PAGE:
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4—THE CATHOLIC TIMES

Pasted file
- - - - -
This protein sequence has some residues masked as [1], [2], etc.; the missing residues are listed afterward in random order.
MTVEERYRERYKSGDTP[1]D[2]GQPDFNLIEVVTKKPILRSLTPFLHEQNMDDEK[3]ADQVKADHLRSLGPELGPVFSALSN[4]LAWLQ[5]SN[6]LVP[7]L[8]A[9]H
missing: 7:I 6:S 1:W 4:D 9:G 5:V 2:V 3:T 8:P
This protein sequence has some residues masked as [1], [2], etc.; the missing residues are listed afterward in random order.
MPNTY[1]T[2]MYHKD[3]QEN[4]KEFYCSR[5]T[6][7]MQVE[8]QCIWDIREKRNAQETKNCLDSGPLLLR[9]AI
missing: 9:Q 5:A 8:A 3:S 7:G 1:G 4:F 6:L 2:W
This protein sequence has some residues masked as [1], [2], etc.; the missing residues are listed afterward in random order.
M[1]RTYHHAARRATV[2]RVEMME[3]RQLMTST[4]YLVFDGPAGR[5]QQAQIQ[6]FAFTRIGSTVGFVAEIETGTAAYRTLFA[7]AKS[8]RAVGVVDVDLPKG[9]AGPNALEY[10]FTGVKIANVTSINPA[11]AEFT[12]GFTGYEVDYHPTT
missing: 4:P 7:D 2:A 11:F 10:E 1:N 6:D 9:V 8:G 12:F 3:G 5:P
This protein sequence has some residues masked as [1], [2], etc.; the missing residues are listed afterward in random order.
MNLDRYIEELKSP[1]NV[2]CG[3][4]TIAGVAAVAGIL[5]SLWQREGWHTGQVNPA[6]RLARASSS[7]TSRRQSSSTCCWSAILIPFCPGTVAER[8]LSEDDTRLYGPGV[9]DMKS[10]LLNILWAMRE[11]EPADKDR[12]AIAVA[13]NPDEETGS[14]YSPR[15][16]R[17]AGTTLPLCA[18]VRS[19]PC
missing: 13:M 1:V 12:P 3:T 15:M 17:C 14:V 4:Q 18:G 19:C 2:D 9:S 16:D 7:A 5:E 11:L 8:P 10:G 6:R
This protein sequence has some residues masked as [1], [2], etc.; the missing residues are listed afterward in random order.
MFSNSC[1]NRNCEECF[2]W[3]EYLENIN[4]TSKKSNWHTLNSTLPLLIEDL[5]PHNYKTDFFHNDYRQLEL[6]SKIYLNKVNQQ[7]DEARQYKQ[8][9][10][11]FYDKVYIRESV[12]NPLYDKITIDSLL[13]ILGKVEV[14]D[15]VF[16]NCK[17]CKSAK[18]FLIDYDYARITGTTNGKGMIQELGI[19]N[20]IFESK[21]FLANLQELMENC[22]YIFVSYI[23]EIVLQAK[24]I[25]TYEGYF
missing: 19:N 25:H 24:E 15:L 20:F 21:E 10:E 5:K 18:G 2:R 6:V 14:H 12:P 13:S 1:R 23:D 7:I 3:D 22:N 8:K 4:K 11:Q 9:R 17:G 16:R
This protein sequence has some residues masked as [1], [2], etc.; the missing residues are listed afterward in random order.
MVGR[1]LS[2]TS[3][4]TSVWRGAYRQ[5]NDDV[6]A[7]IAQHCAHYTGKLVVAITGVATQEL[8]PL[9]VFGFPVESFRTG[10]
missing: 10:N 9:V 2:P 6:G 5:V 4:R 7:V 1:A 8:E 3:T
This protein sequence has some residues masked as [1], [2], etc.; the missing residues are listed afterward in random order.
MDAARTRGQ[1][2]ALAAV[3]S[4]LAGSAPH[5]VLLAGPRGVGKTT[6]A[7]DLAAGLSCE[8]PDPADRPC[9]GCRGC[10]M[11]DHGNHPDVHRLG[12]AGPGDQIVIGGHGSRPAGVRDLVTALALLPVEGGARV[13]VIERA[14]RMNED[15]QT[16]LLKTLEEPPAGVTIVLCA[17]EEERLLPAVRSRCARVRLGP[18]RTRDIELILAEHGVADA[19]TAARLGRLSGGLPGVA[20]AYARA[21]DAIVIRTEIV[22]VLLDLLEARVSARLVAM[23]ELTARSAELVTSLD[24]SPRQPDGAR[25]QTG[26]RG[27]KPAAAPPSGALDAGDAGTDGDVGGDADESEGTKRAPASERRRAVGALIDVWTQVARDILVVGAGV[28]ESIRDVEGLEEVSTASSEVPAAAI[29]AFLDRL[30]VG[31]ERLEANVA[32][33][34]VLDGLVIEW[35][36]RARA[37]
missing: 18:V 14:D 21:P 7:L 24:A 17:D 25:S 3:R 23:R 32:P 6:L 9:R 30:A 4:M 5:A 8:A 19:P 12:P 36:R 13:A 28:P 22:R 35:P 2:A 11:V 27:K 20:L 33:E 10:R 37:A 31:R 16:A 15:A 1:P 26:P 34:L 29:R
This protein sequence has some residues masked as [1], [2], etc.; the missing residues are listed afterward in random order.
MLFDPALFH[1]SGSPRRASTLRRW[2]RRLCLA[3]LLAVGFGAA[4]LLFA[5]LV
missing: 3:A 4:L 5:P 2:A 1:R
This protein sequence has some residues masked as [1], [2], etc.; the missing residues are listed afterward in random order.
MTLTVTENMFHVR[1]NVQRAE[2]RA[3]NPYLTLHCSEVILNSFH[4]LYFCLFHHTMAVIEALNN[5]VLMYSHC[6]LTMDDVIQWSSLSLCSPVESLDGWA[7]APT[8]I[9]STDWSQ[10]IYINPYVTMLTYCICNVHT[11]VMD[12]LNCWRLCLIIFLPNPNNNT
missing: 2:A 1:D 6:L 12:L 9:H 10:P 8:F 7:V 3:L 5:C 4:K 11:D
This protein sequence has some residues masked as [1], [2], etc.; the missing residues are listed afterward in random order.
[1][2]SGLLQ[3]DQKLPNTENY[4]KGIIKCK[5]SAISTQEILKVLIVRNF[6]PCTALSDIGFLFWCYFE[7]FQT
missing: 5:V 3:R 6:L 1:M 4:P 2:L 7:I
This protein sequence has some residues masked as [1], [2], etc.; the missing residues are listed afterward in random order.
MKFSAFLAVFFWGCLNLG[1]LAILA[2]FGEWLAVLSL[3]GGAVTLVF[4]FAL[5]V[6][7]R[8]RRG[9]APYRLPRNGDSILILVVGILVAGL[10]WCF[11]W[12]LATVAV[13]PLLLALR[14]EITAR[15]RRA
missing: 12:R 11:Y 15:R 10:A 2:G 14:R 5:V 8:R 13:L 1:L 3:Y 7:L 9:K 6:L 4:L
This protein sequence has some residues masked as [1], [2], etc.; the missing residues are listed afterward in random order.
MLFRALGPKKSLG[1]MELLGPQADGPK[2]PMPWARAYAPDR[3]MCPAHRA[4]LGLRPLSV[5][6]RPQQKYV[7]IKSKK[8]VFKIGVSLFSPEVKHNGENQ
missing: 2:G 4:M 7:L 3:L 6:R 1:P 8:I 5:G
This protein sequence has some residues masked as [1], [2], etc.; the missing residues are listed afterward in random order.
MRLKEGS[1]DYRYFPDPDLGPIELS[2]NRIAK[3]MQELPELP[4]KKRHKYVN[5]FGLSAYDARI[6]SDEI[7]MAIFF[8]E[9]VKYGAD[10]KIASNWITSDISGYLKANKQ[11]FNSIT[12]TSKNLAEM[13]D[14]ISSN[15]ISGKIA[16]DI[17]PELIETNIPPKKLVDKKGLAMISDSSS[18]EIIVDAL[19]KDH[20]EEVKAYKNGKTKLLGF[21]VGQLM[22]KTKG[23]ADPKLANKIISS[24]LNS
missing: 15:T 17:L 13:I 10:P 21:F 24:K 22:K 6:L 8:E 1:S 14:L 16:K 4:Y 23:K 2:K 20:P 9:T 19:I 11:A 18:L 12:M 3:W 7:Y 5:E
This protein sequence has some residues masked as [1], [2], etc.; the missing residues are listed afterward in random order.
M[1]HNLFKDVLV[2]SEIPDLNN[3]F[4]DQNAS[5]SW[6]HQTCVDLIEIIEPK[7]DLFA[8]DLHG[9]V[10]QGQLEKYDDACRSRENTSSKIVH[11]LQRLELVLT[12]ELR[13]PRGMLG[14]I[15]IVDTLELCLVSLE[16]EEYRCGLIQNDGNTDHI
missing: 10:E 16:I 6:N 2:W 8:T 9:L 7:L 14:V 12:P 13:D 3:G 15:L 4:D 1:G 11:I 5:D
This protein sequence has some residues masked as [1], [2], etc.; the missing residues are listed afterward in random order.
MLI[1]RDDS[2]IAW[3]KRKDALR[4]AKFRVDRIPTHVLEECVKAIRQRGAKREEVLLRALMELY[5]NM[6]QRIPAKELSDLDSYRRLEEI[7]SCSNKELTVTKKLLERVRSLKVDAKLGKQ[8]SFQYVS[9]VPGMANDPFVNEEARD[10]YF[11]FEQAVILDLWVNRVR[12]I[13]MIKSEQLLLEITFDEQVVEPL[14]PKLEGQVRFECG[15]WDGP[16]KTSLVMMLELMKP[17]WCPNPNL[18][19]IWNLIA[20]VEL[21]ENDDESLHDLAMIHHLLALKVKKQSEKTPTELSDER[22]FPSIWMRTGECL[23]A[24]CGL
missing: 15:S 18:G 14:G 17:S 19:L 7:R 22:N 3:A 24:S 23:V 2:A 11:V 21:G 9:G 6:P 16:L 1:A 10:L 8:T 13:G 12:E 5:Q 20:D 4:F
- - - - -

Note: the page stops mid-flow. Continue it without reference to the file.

Friday. Mar. 4.1955 THE CATHOLIC TIMES Published Every Week by The Catholic Times, Inc. Columbus. Ohio NOTICE: Send All Changes of Address to P. O. Box 636 Columbus, Ohm Executive and Editorial Offices: 246 E. Town Street, Columbus 15, Ohio Address all communications for publication to P. 0. Box 636 Columbus 16. Ohio Telephones: CA. 4-5195 CA. 4*5196 The Bishop’s Statement Tito Strangles Religion be dis regarded. not hold ouraelve* responsible for any *irw« ins rxoreaaed in the communications of nor This Paper Printed by Union Labor In a statement issued at the close of the an nual meeting of the Ohio Catholic Welfare Confer ence the Bishops of Ohio direct attention tc. some important problems "which have to do with the so cial and moral welfare, not only cf Catholics, but of all Ohio citizens. The statement is published on another page. For those who might judge that the Statement has political implications, the eviaent answer is that anything which has to do with morals is rightly the concern of the Bishops and as to welfare, the equally evident answer must be that welfare dare not be a political football, and the Bishops did not in any issue disturb themselves about party atti tudes toward any welfare problem It is to be noted that our Bishops are concerned in all neighborly charily about the prosperity and happiness nf all citizens, and that they have deep sympathy for the needy, no matter who they may he, and to what degree they may have fallen. Proper care of delinquent youth so that they can be reclaimed instead of given the opportunity to become hardened in their waywardness is an ex ample of this. Protection of all from the evils of obscene entertainment and publications is another demand of the Bishops for the moral welfare of all. The promotion of justice is rightly within the province of the Hierarchy, and their words of ad monition to management and labor are intended for just that purpose While condemning any proposed ‘back-to-work” legislation, they also warn against injustices on the part of the employee as well as emplovet .Justice is again demanded in asking that all children ol Ohio be considered equal before the law as long as they act within their constitutional rights. Hence, children who attend other than public schools have as much right for consideration as those who do attend the public schools. All should receive aid of government in an equal degree, since all arc called upon to pay taxes without discrim- Thei e was no flag waving, no rabble-rousing in the Bishops’ Statement. Couched in calm and reserved language it breathed a spirit of fatherly kmdnes* and fatherly care foi all. It deserves thoughtful rending not only by the two million Catholics nf Ohio hut hv all nur non-Catholic Accurate information from Yugoslavia makes it quite plain that Tito has just one object tn view namely, the complete annihilation of religion. N« matter what he and his henchmen may say to a gullible group of United Nations officials or also Io some American leaders, there is no room to doubt that the Yugoslav people dwell in poverty and that their one consolation, their religion, is be ing forced out of the life of the nation and into the private and secret recesses of homes. The "big squeeze" is on. Churches and church properly are heavily taxed. It is being made im passible for churches to obtain aid, even from sources outside the country. AU parochial schools are closed, and professors of theology arc ousted from universities. Seminaries remain open under the most difficult circumstances. Seminarians must serve in the army, during which time great press ure is exerted upon them to give up their vocation. Wages of the people are miserably low, while liv ing expenses are high. This means that the people can contribute little or nothing to the church. Not only are the clergy unable to build new churches, but they are unable to make the most necessary repairs on the nld ones. Churches are simply fall mg down. Only the extremely naive and intellectual morons could still believe that there is any decency in Titn, To Help I s Persevere The penantes and practices which the Church calls upon her children to undertake during Lent are not easy they seem especially harsh to our generation, accustomed as we have become to com fort and self indulgence. But they arc intended to train us in strength for the battle of life the obli gations of Ixmt only reflect and emphasize the obligations that as Christians we must meet at al! times, day after day, year after year. When the Christian practices Ixmten penances, placing close restraints upon his appetites. he is expected to remember that he must always be master of those appetites, keeping them under con trol, and never letting them rule him. When he de votes special time to lenten prayers and meditation, he should be learning the value and beauty of these experiences, so as to make them a permanent part of his existence And he finds that through his self denial, and his regular course of religious ob servances. his mind is illuminated and his spirit is invigorated so that he can face bravely the great realities of life, realize his own dignity, and understand his utter dependence upon God, his Creator and Redeemer. He recognizes that the truths thus brought into focus in the holy atmos phere of Lent are to be his guide and support amid the cares and temptations that are always with him. The spiritual journey upon which we entered at. the beginning of la-mt, accompanying Christ, as it were, as He went to Jerusalem foi His crucifixion, is a test of nur loyalty to Hun, if we remain stead fast and zealous rich graces will be ours. And it is tn help us persevere that the Church, in the Gospel nf Sunday's Mass, sets before us the account of the Transfiguration. Three of the disciples, Peter, James and John, were taken by the Savior up Mount Thabor, and there, as they watched, “His face shone as the sun, and His garments became white as snow. And behold, there appeared to them Moses and Elias talking together with Him. And a bright cloud overshadowed them, and behold a voice out of the ctoud said, ‘This is My beloved Son, whom I am well pleased hear Him”’ The disciples selected to witness this glimpse nf Christ s glory w ere the same three whom later He was to select to be near Him during His agony in the garden to strengthen them for the sorrow* of witnessing His suffering they were now per mitted to see the proof of His divinity even so we should be strengthened in our faith and our fervor by the observance of Lent. "Lord it is good for us to be here," Peter exclaimed when he saw Christ transfigured we should feel the same exaltation at being privileged to draw close to Christ in the Blessed Sacrament, where His divinity is made mani fest and where we are strengthened to grasp the meaning of Gethsemani and Calvary. And now that Lent is moving into its second week we should be making such “progress” in holiness as St. Paul speaks of in Sunday’s Epistle. 'You have learned from us how you ought to walk io please God,” the Apostle says. “For this is the will nf God. your sanctification that you abstain from immorality because the Lord is the aven ger of al) these things For God has not called us unto uncleanness, but unto holiness” Just Among Ourselves Patting Comment Considered or Inconsiderete The very first Gospel read at Mass in the sea son of Lent opens with the words of Our Lord, “When you fast be not as the hypocrites, sad.” l^nt is a time of penance, a time of undergoing hardships, a time of mourning a time of sorrow. But is not a time of sadness. To be sad is to be downcast. But the person whn does penance is energetic and alert in his work. He is not moody, depressed, gloomy, long of face. He is not merely indulging in a fit of the blues. He is striving manfully to countered his tendency to sin. and to make advance in virtuous living. Sadness is a sterile thing. It is a kind of self pity. It is not the purposeful bearing of the Cross it is a groaning, a distress, a wish to be rid of the Cross. Or sadness may be,—as in the case cf the hypocrite whom Our Ixird condemns.—a kind of public notice to others that one is hearing up nobly under crushing burdens it is a bid for attention it is a cheap* plea for the admiration of the multi tude Such sadness is always a mere show* it is, as Our lzrd named it. sheer hypocrisy. It is very important to draw the clean line of distinction between sadness and sorrow. In many points these two things are not only different, but opposite. For a striking illustration of the con trast between sadness and sorrow*, consider this: we find nothing incongruous in the title, “Our Sorrowful Mother but we lind completely in congruous, and even a little irreverent, the title, “Our Sad Mother." For we know that the Queen nf Sorrows is never merely sad. Our Ixud, in the Sermon nn the Mount (which is all that many people whn call themselves Christians know nf the teachings of Christ) says, “Blessed are they that mourn” He definitely does not say, “blessed arc Hiey v.ho are sad." There is no blessedness promised foi being downhearted, gloomy, depressed, moody, bitter of spirit, hope less, dull, self-centered in nursing one’s griefs. All these things are types of sadness none of them has the dignity of mourning nr sorrow. Sadness is the very contradiction of happiness. It is quite impossible tn think of a sad person as happy. But sorrow and happiness go hand in hand A person, for instance, w*ho has been ab solved from serious sin is happy in the recovery nf grace yet he does not therefore cease to bp sorry that he committeed the sins which have now been taken away. Two devoted friends who have been reconciled after a grievous qtiairel arc happy, but they are rlso steadfastly sorry for the unkindness nr injustice that marked their separation. The Blessed Mother, standing with the holy women and St. John beneath the Cross was delug ed with sorrow,—a greater sorrow than any mere mortal has ever borne yet it cannot be justly said that she was unhappy Our Ixrd Hinnself, at the beginning! of His Piassion, s aid, "My soul is sor ro w u I. “ven unto dcath." 1But that i human soul of 'hrist was never fo•r f.n instimt d’prived of the happy. eatific Visit) rendered it p«irfectly 1 -ent, then, is a st»ason !oi* mourninj and together with sereniity and happiness of srul. It is neither a dull tirrit, nor i gloomy 1time. It is e bright time. Nor is it a difficult srason to be doggedly endured in view 01 easier times ahead. It is a time of training, of schooling, of k•arning the ’•ight way to live, so that its spirit and much of its works, may be carried into the rest of the year, ft is not a season of hardship to be got through, somehow it is a season of glad opportunity to be welcomed and used for lasting profit. see The only real unhappiness that can afflict a Chris tian is the unhappiness of sin. Lent inspires a man Io get rid of sin immediately. It stirs the Catho lic to make instant and earnest use of the sacra ment of Penance for the season ol penance natural ly centers the thoughts of the faithful upon the sacrament of the same name. The purpose of every Lenten practice and devotion is the purpose of the sacrament of Penance,-—that is, to get souls free from sin, and to keep them free, and to ad vance in the growth of Christian virtue. And certainly this great purpose has nothing sad or gloomy about it. On the contrary, it is a pur pose to stir the soul to glad and willing effort. It is a thing heartening, not depressing it is hopeful, not despairing it is full of drive and energy, not a thing listless or dull. True, we think earnestly in this time upon the sufferings of Our Lord. We make the sorrowful Way of the Cross. We contemplate the terrible mysteries of the Passion. Ve meditate upon Christ crucified We follow the da’k treason of Judas, and the disappointing weakness of the other Apostles who abandoned Christ and "all fled away.” We consider our own “fallen and traitor lives." We lament the negligences an the offences which express our own active part in afflicting and cru cifying Our Saviour. Rut in all this sorrow, all this mourning, there is not an iota of mere sadness Our sorrow is fruit ful in resolution our lamenting is filled with high purpose our regret is not an idle emotion, but rather a powerful and active force for amendment and atonement. We are not “like the Gentiles who have no hope," but like loving children who now realize their deticicncies ind are. in deep sorrow, dctert.iined that these evil things shall cease to be. Out of the piofound lenten sorrow is horn the bright glory of amendment, In a day when sadness holds the world in thrall when, despite the triumphs of science, and the boasts of enlightenment, all mankind is oppressed with fears, threats, gloomy foreboding, it is im portant above all else that the children of the Faith sh uld instruct the world by noble example in the lessons of Christian sorrow. Ours is the task of show ing where true peace abides, where true hap piness is born of showing that there is a Death which gives Life, and a Sorrow that brings Joy and Glory. WERE APPROPRIATING THE MONEY.COUNTNER in. Zae's our SCHOOL WASHINGTON LETTER WASHINGTON Something more than 15 years ago, His Holi ness Pope Pius Xll made a last minute effort to prevent the outbreak of World War II. A sentence which the Holy Father spoke al that time is better known today than it was then, and is even truer now than it was a decade and a half ago. His Holiness said: “Nothing is lost with peace all may be lost with war.” This observatioi is called strik ingly tn mind, because the world is divided into two camps, and lately each camp has been tell ing the world about (he destruc tive power of the weapons it pos sesses. And each camp has rea son to believe that the other has weapons that are equally de structive. In Russia, Foreign Minister Molotov hinted, against the best available sounding board, that the Soviets are ahead of the United States in the production of hydrogen bombs. Still other Red leaders have proclaimed that they have nuclear weapons in great variety, and that they can deal devastating blows to an enemy. In he United States, authori ties have expressed doubt that Russia is ahead of us in the hyd rogen bomb race: have said we could defeat Red China in 30 days, and have disclosed that a hydrogen bomb which we now LOUIS E. in DE AZ The secono stage of the “bat tle" is now with us. precisely as the Soviet fifth column planned it for the past five years. The first was the battle “against McCarthy ism This stage is registered i n the great head lines appear ing in the cur rent issues of the Daily Worker. Ke et" and “tht FBI informer sys tem.” lt is all working out just as the Communists outlined it on March 23, 1950, in the extraor dinary sessions of the National Committee, of the conspiracy. There and then it was that "the battle against McCarthyism" was launched And there and then this “battle” was to be link ed up with the attack on the credibility of Government wit nesses and through them, on the Federal Bureau of Investi gation. The orders were given to Moscow’s men in this country on that occasion by Gus Hall, later fugitive from justice and now in Federal prison, and by Gil Green, who has evaded American justice ny disappearing. Biiarrt Testimony Ry scuttling the most vital probes into the operations of the conspiracy, by working up the furor “against McCarthyism,” the Soviet fifth column set the stage for turning the whole pro cedure of Congressional inquir ies into an assault on those seek ing to halt the conspiracy. It was evident that, with the Commun ists preparing such a program, they would either plant persons among the ex-communists tes Unwanted Child AHP pU?lL$ NOW TA Ar were 1939 Warning Is Timely Today possess can spread destruction and death over ar area of 7.000 square miles. Some observers believe Russifa may be “sounding off” to divert attention from internal disturb ances. They point to the recent upheaval in the Kremlin regime to substantiate their position. In the United States it has been said that the people are entitled to know* about the destructive power of modern w’eapons, that they may be better able to pro tect themselves. Of course, the ominous warnings in one camp could prompt the other camp to* speak with the same foreboding. But there is another explana tion. It is pietty well agreed that neither of the two world camps wants another war, not now anyway But there has long heen the danger that—what with the name-calling, the aggressions and the grossly provocative acts that have been committed in re cent years the nations might "stumble" into World War III. It has been feared that, while na tions have been putting up with an abuse of diplomatic usages that would not have been tolerat ed not too long ago, some rela tively obscure individual, nr group of individuals, might do something that would plunge the world into conflict. There is rea son to believe that the fear is more real today than it has heen for some time. Attack on Government Witnesses tifying for the Government or seek to subvert a weakling among such, ex-Communists. As early as 1952, I had cau tioned those whom I could that one Harvey Matusow, an ob scure witness for the Govern ment and an alleged ex-Commun ist, was thoroughly unreliable. This was made quite clear from his bizarre testimony before the McCarran Committee that he could slip into any Communist unit meeting without difficulty. Anyone familiar with the situa tion knew that the conspiracy at that time had established strong "security” precautions, permitting their members to meet only in groups of three to five. It is this Matusow whom the Communists now discover and who states that he lied when testifying for the Government. SPENDING THE MONEY, Count Heart of the Matter On February 13, the Daily Worker could joyfully declare in its Sunday edition: "The Justice Department last week was fight ing frantically with its custo mary knee-in-the-groin tactics, to save its already shaky inform er system. For the system was clearly in danger of being dis credited by the revelations of Harvey Matusow not only that his testimony has been a tissue of lies but that the lies had heen manufactured in col lusion with the Department's of ficials." Nowhere does the Daily Worker indicate, of course, that the evidence on which the Com munist leaders were convicted was documentary evidence out of the basic “classics” of the Communists themselves. That is the very heart of the matter. Matusow, who characterizes lumaelf as “a young punk from her our. Shes not our k/d! JPARISH So, it is argued, the leaders of the two camps are giving out w’ith warnings about how de structive a new war could be. Trying to head off World" War If, Pope Pius XII made a radio plea to those in power and their people. His talk was entitled ‘The Grave Hour.” He said in part: “It is by force of reason, and not by force of arms, that jus tice makes progress, and empires which are net founded on justice, are not blessed by God. States manship emancipated from mor ality betrays those very ones who would have it so. The danger is imminent, but there is yet time. Nothing is lost wit' peace all may be lost with war. Let men return to mutual under standing! l/*t them begin negotia tions anew, ci nferring with good will and with respect for recip-t rocal rights. 'I hen they will find that to sincere and conscientious negotiations an honorable solu tion is never precluded. They will feel a sense of greatness in the true sense of the word if, by silencing the voices of passion— be it collective or private—and by leaving Io reason its rightful rule, they will have spared the blood of their fellow men and saMed their countries from ruin.” Pope Pius XII spoke on Au gust 4, 1939. Hitler declared war on Poland on September 1, 1939. the Bronx.” row has gone so far as to state for the Daily Worker that he lied when he testified that the Communist Par ty stood foi the overthrow of our Government by force and violence. In so stating, Matusow is exposing his own present fraudulent character. His testi mony on that point was not es sential, since the Communists admit this charge in effect by the wide distribution of those works which declare that the basic task of the Communists is the violent overthrow of this Government. Cora of Communism You can go into any one of the Communist bookstores scattered through the country and pur chase, right at this moment, Stal in’s “Foundations of I/ennmism" which stated that this period of history is that in which the dic tatorship in Soviet Russia is to be used as “a base" for the over throw of all non-Soviet govern ments. You can also read in the pages of that work, which the Communists study diligently, that the Government of the United States under the consti tution must be overthrown by violence. The Matusow incident would never have assumed its present proportions had it not been for Red success against “McCarthy ism." Neither would have occur red had the Governmen* taken a strong stand against Soviet ag gression and broken off relations with Soviet Russia. You can remedy this present mess by urg ing Congress and the Depart ment of Justice to go about their business by looking into and act ing against tnc Red enemies of the United States, and by telling Washington that any further ac quiescence in Soviet advance will prove fatal. Inquiry Corner Q. How do we know that mar riage is a sacrament? Is there any text in the Bible like that for Baptism (John 3:5) A. The Catholic Church teach es as a matter of Catholic Faith that matrirpony is one of the seven sacraments instituted by Christ (Council of Trent, 24:1). St. Paul refers to the marriage of Christians as like that of Christ and the Church (Ephesians 5.32) and the first miracle .of Christ’s life at the w*edding feast of Cana is often taken a the occasion of this “newness" imparted to marriage. St Ahgustine says that the superiority of marriage among the Christians consists in the sanctity of the sacrament. 31. John Chrj’sostom says, “The heathens estimated the happi ness cf marriage by the number of children whereas the Chris tian considers rather the sanc tity of the sacrament.” Q. In the profession of faith made by converts he states that he “condemns and reproves all that the Church has condemned and reproved.” Does that mean a condemnation of Protestants and Jews? A. The Catholic Church con demns and reproves cachings and practices which are contrary to those of Christ. It does not condemn any person, even if he is in error, except a person who deliberately rejects the moral teaching or moral precepts of Christ. St, Paul states the posi tion of the Church when he says, "But even if we or an angel from heaven should preach a gospel to you other than which we have preached to you, let him bp anathema!” (Galatians 1:8) The profession of faith means that the convert accepts matters of faith and morals as taught and applied by the Church which Christ founded. We believe that there is only one true Church, but w*e are toler ant and pray for those who do not have the true Church. Q. Can unboptized babies go to A. “Unless a man is born again of water and the Holy Ghost, he cannot enter into the kingdom of heaven.” (John 3:5) No one has any right by nature to enter heaven. It is a» supernat ural state and place God opens to us on certain conditions and Baptism is a minimum condition. Baptism of water (the actual re ception of the Sacrament is the ordinary way, hut an adult may MONSIGNOR HIGGINS Father Healey---------------- be saved through baptism of de sire or baptism of blood. It is (commonly taught that such in fants enjoy natural happiness. We should remember that God loves them and simply leave the mattei in His care, for any feel ing that there is any injustice or cruelty involvec certainly con flicts v ith what w»e know of God, Q. Is there any possibility that hell will end sometime? A. No. Jusl as our final choice of God as we die in the state of grace is permanent (eternal) so the free choice of those who re ject God is eternal. Describing the dost Judgment. Christ said, “Then he will say ,to those on his left hand, ‘Depart fn.m me, accursed ones, into the everlast ing fire which was prepared for the devil and his angels (Matt hew 25:41) In other places He refers to hell as eternal (Mark 9:42 Luker, 16:25-26) and there are many other references in the Bible (Isaias 51:24 Daniel 12:2) 2 Thessalonians 1:7-9 Jude 1:6-8. Apocalypse 14:11). Q. What is the Church's atti tude toward socialized medi cine? Unfinished Business Reference was made week's column to the in last "unfin ished business” of the Bishops’ Program of Social Re o n s truction. It was pointed out that, while we have made ^onside a 1 e progress since 1919 in the field )f social legislation, as well as in the organization of abor unions, we have not yet effected that “comprehen sive scheme of reconstruction” mentioned in passing by the Bishops—but not elaborated up on—in their famous pronounce ment of that year. This long-range “reconstruc tion” of the social order—com monly referred to nowadays, for lack of a better term, as the Industry Council Plan is the major but not the only item of unfinished business n the agen da outlined in the Bishops’ Pro gram. Closely related to it is the matter of co-ownership of pro ductive property. Unlike the so-called Industry Council plan, the subject of. co-ownership was dealt with ex plicitly ny the Bishops in their 1919 statement. The majority of workers, they said, “must some how become owners, or at least in part, of the instruments of production. They ian be enabled to reach this stage gradually through cooperative productive societies and co-partnership ar rangements. In the former, the workers own and manage the in dustries themselves in the lat ter they own a substantial part of the corporate stock and ex cise a reasonable share in the management." "Mere" Wage Earner Still Of the ele'ven or more specific planks in the Bishops’ Program of Social Reconstruction, this was probably the most redical (in the best sense of the w*ord) and the most far-reaching in its implications for the future of the American economic system. The Bishops recognized that, to a great extent, it would involve the abolition of the traditional wage system of modern capitalism. They hastened to add, however, that it would not mean the abo lition of private ownership ‘The instruments of production,” 'they pointed out. “would still be own ed by individuals, not by the State.” During the 36 years which have elapsed since the Bishops’ Program was issued, compara tively little has been done to ef fect this far-reaching modifica tion of the wage system. Co-man agement has bean extended, in A. Pope Pius XI in his encyclic al Quadragesimo Anno (1931) stated that, socialism “whether as a doctrine, or as an historical fact, or as a movement, if it re mains Socialism, cannot be brought into harmony with the dogmas of the Catholic Church .” He does state, however, in the same encyclical that, "it may well come about that ’gradually these tenets of mitigated Social ism will nt longer be different, from the programme of those who seek to reform human so ciety according to Christian prin ciples.” While there is NO CA THOLIC ATTITUDE on such par ticular questions it could be ar gued that such social projects as socialized medicine, if not at tached to Socialism as such, do not conflict with Catholic prin ciples. Pope Pius XI continues hv giving an example, saying: "It is rightly contended that cer tain forms of property must he reserved to the State, since they carry with them a power too great to be left to private indi viduals without injury to the community at large.” Send questions to Father Ed ward F. Healey. Inquiry Corner. The Catholic Times, Rox 636. Co lumbus (16). Ohio. a variety of ways, through the everexpanding process of col lective bargaining but co-own ership of productive property still comes under the heading of unfinished business. To be sure, the average work ingman is better off n many ways than he was in 1919. But, as a general rule, he is still a “mere” wage earner (as the Bish ops referred to him then) and is not in any real sense of the word an owner of the means of pro duction. He depends almost en tirely on his daily or weekly wage—plus a certain amount nf security in the form of old-age and unemployment insurance, if he is fortunate enough to be cov ered under the Social Security law. Hope for Long-Range Program From 1919 until the present time, neither industry nor gov ernment nor the labor move ment itself has seriously address ed itself to this problem. All three, in varying degrees, hava heen interested in the worker’s welfare and security. But none of the three has been particu larly interested in the matter of co-ownership in the sense in which the term is used in the Bishops’ Program. It is readily understandable, of course, why the labor movement has not addressed itself to this long-range modification nf the wage system There have been too many other things to do in the short-run. This is true to some extent even today. However, now that the AFI CIO unity seems to be assured, there is reason to hope that the short-run objective of the labor movement will soon be achieved in substantial measure. A fur ther hope is that labor will then have the time and the energy to formulate a long-range program of cb-ownership along the lines suggested, with remarkable fore sight. more than 36 years ago in the Bishops Program of Social Reconstruction. Incidentally. congratulations are in order to Seorge Meany and Walter Reuther and their associates in the AFL and CIO on the completion or near-comple tion of their unity negotiations. They have acted in a verv states manlike manner, with the good of labor and the good of their country uppermost in their minds. The unity terms on which these leaders have agreed, subject to ratification by the membership of both organizations, are thor oughly realistic in the best sense of the word and thorou^hlv hon orable. Upon this solid founda tion thev can and will—with the grace of God establish the strongest and the best labor movement which the world has ever known.